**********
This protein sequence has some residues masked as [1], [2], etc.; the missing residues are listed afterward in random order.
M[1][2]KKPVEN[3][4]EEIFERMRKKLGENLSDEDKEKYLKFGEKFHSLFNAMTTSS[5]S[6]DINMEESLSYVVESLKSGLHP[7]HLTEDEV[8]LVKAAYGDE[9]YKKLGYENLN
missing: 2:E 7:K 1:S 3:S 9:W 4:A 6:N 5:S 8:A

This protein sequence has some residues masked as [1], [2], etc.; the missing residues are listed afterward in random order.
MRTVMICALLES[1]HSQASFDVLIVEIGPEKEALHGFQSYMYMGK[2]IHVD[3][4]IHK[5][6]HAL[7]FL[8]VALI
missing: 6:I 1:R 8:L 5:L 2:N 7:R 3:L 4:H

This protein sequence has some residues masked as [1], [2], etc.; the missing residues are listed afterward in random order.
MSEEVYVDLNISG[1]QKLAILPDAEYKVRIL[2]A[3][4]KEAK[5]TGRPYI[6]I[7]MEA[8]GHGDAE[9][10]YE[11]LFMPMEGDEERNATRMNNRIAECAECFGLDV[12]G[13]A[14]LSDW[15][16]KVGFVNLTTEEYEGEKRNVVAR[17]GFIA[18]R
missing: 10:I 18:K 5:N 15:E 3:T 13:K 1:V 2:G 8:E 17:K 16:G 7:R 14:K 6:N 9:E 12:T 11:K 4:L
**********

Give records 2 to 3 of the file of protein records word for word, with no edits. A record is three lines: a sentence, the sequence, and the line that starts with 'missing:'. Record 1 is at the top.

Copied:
This protein sequence has some residues masked as [1], [2], etc.; the missing residues are listed afterward in random order.
MRTVMICALLES[1]HSQASFDVLIVEIGPEKEALHGFQSYMYMGK[2]IHVD[3][4]IHK[5][6]HAL[7]FL[8]VALI
missing: 6:I 1:R 8:L 5:L 2:N 7:R 3:L 4:H

This protein sequence has some residues masked as [1], [2], etc.; the missing residues are listed afterward in random order.
MSEEVYVDLNISG[1]QKLAILPDAEYKVRIL[2]A[3][4]KEAK[5]TGRPYI[6]I[7]MEA[8]GHGDAE[9][10]YE[11]LFMPMEGDEERNATRMNNRIAECAECFGLDV[12]G[13]A[14]LSDW[15][16]KVGFVNLTTEEYEGEKRNVVAR[17]GFIA[18]R
missing: 10:I 18:K 5:N 15:E 3:T 13:K 1:V 2:G 8:E 17:K 16:G 7:R 14:K 6:N 9:E 12:T 11:K 4:L